UK seaside towns are being invaded by toxic jellyfish and sharks

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    The UK is seeing more sea creatures from warmer waters swimming along its coastline.

    Beachgoers are being urged to stay alert as giant jellyfish, dangerous fish and sharks are spotted in popular summertime destinations throughout Britain.

    And marine experts have warned rising temperatures due to global warming will likely mean we see more unusual creatures in our oceans, sparking fears about the changes to our sea's ecosystems.

    READ MORE: UK heatwave sees ‘hottest day of year’ as mercury tips 30C for first time in 2023

    Frankie Hobro, Owner and Director at Anglesey Sea Zoo, told MailOnline: "We are seeing temperature increases earlier every year. It used to be May every year, but those are now coming on in April, and we are seeing earlier and later decrease of temperatures.

    "They are going higher in summer, up to about 18-20C, which is much warmer than we would have had it 10-20 years ago. And in winter it is dropping to 1-2C, but not for such a long period.

    "So because of this, warmer species are getting closer to our seas for longer, and is more likely to be seeing them.

    Hobro added climate change "will lead us to [see] more creatures we would have not seen before, and more frequently."

    The less pleasant creatures we're likely to encounter include "killer" jellyfish, such as the Portuguese Man o' War – which have been spotted washed up on UK shores on several occasions.

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    The formidable sea creature can grow tentacles up to 160ft, or just under 50m – almost the length of an Olympic swimming pool – and their infamous sting can cause agonising pain and welts on the skin.

    Last year there were 62 reported sightings of the animal, and while they're still pretty rare in this part of the world, it's likely we'll see more as the temperature of the oceans rises, Hobro explained.

    A similar species of jellyfish called the By-the-Wind Sailor has also been spotted in the UK – but while they may resemble the dangerous Man o' War, they are in fact harmless.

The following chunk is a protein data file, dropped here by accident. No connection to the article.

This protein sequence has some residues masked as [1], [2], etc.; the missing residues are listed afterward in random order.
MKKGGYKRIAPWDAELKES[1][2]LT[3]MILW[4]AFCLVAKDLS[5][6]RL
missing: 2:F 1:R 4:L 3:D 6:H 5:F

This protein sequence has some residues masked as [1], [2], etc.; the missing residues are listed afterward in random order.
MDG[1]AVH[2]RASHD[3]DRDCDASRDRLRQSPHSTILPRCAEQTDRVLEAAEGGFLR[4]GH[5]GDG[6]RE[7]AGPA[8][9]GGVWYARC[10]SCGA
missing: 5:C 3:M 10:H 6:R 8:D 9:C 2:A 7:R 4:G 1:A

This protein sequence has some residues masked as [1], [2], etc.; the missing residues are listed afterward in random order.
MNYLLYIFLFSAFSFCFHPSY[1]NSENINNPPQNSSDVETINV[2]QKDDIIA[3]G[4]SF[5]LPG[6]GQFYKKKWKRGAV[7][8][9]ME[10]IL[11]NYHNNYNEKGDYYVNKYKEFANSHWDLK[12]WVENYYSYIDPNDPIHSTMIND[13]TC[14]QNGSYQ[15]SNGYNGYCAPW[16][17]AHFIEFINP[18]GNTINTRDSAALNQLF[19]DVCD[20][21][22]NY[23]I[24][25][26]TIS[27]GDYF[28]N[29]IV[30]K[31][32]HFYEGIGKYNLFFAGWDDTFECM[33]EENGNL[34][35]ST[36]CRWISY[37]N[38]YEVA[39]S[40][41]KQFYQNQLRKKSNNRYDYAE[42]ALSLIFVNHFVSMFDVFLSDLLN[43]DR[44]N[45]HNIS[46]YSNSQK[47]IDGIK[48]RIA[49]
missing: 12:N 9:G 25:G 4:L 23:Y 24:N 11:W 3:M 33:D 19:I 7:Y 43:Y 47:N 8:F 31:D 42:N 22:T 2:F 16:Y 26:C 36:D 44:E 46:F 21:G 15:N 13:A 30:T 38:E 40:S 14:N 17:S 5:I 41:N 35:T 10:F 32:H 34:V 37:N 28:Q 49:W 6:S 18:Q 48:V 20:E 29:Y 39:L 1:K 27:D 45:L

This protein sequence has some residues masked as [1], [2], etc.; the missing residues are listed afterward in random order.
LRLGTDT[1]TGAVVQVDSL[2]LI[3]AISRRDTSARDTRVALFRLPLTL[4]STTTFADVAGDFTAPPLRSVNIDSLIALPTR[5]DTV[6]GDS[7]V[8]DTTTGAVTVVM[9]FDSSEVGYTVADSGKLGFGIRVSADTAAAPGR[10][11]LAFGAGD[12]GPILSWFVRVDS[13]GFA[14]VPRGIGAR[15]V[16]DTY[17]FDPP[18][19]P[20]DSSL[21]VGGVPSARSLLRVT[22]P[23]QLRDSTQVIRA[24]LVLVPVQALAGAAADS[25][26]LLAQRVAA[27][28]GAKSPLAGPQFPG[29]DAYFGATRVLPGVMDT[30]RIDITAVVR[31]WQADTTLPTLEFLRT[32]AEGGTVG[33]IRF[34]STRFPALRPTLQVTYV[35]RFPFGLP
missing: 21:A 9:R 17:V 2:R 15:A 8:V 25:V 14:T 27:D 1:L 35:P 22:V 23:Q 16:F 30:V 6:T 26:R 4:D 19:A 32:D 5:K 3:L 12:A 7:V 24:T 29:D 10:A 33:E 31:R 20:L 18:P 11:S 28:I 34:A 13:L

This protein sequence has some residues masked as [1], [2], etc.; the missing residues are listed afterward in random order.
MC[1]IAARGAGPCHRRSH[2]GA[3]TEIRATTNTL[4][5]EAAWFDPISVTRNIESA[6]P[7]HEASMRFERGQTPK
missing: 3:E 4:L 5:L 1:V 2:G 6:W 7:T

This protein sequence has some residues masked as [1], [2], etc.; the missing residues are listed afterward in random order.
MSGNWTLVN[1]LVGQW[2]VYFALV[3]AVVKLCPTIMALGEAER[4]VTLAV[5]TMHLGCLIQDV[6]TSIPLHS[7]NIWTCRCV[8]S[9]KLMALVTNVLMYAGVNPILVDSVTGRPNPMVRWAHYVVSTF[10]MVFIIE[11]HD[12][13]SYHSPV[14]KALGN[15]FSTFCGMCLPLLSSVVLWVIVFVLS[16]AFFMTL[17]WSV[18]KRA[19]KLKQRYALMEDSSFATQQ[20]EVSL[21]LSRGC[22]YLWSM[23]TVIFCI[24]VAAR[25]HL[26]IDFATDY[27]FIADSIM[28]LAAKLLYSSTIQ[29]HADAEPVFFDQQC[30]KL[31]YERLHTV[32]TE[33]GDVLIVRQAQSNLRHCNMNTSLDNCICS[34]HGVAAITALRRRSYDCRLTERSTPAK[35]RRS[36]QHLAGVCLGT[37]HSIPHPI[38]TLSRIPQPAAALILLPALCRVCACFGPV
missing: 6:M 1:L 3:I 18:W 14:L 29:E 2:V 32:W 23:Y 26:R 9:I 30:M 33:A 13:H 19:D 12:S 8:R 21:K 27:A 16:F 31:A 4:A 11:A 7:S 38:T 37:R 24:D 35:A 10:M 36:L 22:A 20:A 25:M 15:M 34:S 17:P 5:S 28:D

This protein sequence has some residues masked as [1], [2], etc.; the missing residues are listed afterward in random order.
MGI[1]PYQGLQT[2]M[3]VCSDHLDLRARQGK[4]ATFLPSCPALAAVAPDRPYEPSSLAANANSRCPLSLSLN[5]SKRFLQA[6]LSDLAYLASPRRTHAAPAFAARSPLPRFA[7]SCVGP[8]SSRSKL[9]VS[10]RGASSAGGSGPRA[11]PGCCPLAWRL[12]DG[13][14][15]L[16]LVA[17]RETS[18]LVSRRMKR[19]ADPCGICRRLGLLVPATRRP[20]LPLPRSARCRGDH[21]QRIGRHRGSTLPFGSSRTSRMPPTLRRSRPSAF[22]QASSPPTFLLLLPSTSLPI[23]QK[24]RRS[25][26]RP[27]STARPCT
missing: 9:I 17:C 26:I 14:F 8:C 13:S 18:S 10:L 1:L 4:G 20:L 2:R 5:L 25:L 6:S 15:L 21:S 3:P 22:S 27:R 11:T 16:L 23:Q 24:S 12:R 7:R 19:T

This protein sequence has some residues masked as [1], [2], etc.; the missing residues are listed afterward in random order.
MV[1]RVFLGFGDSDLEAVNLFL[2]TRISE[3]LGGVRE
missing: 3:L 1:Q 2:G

Other species of jellyfish have also been washing up on our beaches – groups of moon jellyfish have been found in Brighton and Devon, while the enormous barrel jellyfish was discovered in Wales.

    These larger species may look intimidating, but Hobro said they are unlikely to harm humans – and you're unlikely to get more than a minor sting should you encounter them.

    But it's not just jellyfish Brits should be aware of – rare sharks have also been popping up in UK waters lately.

    One mum-of-two was shocked to find a smalltooth sand tiger shark at her local beach in Hampshire, despite the species being classified as vulnerable on the Red List of Threatened Species.

    The 12ft (3.66m) beast can weigh up to a whopping 289kg but is not aggressive to humans.

    And before the shocked woman made the discovery, the shark wasn't believed to inhabit UK waters.

    In fact, the International Union for Conservation of Nature reckons there are likely fewer than 250 adult sand tiger sharks left on the planet, making this a particularly rare find.

    While the sharks may be harmless, a less friendly species has been spotted on beaches in East Yorkshire.

    The weever fish might look unassuming, but its venomous bite can cause intense pain and an itchy rash as well as headaches, fever, nausea and vomiting.

    And though they can grow to 30cm, the "incredibly common" creatures can be hard to spot as they bury themselves in the sand to wait for their prey.

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    • Sharks
    • Climate Change
    • Animals
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